Written by: Lilly Zeitlin, NFTY-PAR’s Membership VP
NFTY is a movement that strives to give a voice to the Reform Jewish youth around North America. Each region strives to create a dialogue about the current issues around the world, as well as focusing on issues that impact each specific community. Over MLK weekend, at NFTY-PAR’s WINSTY event, the Regional Board and I worked to change the way we, as Jewish teens, view social action. In the years prior, WINSTY focused solely on hands on activities in the chosen community. PARites would spend 6 hours between two different action projects. This year, we gave our region the opportunity to first get educated on important issues before getting hands on in the community. We implemented a track system where you had the chance to choose between three different simultaneous programs focusing on either Inequality, Mental Health, or Interfaith Relations.
During this time, I attended a seminar about LGBTQ issues and how they relate to Jewish values and morals. We had a conversation about the different perceptions of the words: gender, sexuality, and sex. In society, these words carry a lot of weight but are also constantly interpreted differently. During the seminar we listed at least 20 different reactions to each one of these terms. The thing that interested me the most was how the conversation, based on LGBTQ issues, has changed in the past two years. It used to consist of informative discussions about what the letters stood for and what that meant for individuals. Now, this type session turns into a collaboration of ideas and a chance to take a much deeper look into the language we use today. These types of open conversations and learning opportunities are extremely unique, as they promote the idea that it is okay to talk about how you are feeling, share your opinions, and speak out on what you believe in. NFTY teaches us how to advocate for people that are different than ourselves.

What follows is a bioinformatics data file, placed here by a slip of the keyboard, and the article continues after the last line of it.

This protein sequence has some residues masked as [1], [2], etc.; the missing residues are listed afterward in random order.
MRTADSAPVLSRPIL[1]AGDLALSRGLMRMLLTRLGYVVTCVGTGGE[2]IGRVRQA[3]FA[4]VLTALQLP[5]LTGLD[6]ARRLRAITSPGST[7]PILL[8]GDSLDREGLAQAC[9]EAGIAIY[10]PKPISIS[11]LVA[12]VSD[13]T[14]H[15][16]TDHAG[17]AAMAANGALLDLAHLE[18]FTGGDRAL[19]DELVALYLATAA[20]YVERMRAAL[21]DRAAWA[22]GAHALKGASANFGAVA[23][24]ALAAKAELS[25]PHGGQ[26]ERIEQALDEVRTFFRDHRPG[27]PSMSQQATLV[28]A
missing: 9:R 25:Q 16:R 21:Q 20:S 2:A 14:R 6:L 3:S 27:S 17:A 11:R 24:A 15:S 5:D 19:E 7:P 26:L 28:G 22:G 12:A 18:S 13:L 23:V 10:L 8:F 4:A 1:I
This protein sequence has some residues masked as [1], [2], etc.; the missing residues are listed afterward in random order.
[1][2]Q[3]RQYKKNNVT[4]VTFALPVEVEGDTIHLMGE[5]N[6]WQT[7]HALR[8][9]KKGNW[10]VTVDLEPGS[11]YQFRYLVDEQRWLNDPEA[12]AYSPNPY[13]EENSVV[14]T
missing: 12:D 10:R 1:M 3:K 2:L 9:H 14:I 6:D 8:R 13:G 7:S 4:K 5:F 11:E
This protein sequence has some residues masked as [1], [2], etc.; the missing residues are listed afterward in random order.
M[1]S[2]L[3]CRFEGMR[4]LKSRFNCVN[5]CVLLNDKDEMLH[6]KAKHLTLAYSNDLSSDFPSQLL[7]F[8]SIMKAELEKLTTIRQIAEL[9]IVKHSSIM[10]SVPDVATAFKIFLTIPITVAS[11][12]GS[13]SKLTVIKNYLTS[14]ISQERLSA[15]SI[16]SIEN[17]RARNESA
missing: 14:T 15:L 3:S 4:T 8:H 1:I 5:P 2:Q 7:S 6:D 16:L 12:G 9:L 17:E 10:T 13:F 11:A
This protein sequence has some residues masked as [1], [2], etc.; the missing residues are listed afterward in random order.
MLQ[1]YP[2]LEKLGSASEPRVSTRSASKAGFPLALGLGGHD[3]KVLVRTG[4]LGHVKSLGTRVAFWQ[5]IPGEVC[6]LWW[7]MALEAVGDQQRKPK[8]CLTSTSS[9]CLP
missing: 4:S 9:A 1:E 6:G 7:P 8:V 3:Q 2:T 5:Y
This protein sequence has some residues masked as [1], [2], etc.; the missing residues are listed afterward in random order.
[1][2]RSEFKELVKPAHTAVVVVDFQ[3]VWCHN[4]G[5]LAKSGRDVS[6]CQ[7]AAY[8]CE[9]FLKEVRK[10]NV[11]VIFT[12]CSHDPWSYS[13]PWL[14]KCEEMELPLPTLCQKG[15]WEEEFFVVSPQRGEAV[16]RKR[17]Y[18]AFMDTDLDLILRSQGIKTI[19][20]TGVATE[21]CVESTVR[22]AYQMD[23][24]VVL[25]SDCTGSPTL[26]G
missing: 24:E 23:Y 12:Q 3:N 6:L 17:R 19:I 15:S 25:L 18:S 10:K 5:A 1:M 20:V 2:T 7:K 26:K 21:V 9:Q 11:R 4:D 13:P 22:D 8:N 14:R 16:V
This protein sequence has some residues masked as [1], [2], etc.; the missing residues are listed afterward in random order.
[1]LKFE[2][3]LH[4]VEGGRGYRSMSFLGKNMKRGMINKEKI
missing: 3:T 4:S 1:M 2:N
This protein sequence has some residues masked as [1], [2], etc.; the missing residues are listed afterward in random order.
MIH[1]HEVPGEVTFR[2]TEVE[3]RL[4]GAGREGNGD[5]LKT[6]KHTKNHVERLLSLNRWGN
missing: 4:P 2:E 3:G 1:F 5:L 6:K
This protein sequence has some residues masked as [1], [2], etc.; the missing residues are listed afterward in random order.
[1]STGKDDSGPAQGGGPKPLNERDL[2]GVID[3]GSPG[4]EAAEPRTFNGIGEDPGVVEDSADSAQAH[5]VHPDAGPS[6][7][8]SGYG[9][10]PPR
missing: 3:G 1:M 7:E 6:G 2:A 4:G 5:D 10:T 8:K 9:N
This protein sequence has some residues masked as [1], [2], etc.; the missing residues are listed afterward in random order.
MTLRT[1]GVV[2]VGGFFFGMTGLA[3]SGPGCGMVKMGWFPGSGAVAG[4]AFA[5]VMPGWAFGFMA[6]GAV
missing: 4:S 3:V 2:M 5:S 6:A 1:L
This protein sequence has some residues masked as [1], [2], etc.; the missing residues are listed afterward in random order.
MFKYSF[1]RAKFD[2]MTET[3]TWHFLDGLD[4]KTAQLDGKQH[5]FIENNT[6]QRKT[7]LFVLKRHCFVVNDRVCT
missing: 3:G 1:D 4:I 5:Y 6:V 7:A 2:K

On Sunday morning, for my action project, I went to the local JCC with a group of my peers and we had a session, lead by the Executive Director of the Jewish Community Relations Council, David Snyder, on the Syrian Refugee Crisis. I was interested in this, initially, because this is an extremely pressing, current matter that I felt uninformed about. In the past few years, I’ve had an urge to stay up to date on global issues. During the session, my group and I discussed the way the world is reacting to this call for help, how certain surrounding countries have opened their doors to those seeking refuge, while others have merely turned the other cheek to their neighbor. Overseas countries have also opened their doors, but often only a crack, granting entrance to a small number, much fewer than they are capable of taking.
This directed the conversation towards the question, why have the Jewish people taken it upon themselves to do something when they see others in need? In the middle of the information session, my group left the room and walked to the lower level of the JCC where we were guided into a mini Holocaust museum. Since middle school, Hebrew school teachers have been teaching about the horrors of the concentration camps and the genocide of 6 million Jewish people. We are taught about this event in history, time and time again. We learn that if we keep teaching and learning about it, that we will never forget. We learn that if we never forget the terrible things that happened, they will never happen again.
As the gears turned in my head, while sitting on the floor in the small room lined with pictures of survivors in the community, something struck me. We, as a people, do not go out of our way to help people, only because it is our duty as Jews. We look at the abominable incidents like the refugee crisis and the Armenian genocide through a different lens. We do not just see struggling people. We see the events that we’ve been put through, and have vowed to stop, occurring again and again. And even though it is not happening to us, it is happening to our neighbors and friends, and we are taught to stand for those who cannot stand for themselves, as we wished someone would have done for us in the past.
The next morning, after WINSTY had ended, I woke up with no voice. I called for my mom but all that I could muster was a whisper. I learned this past weekend the power of my voice and I am making a promise to use it.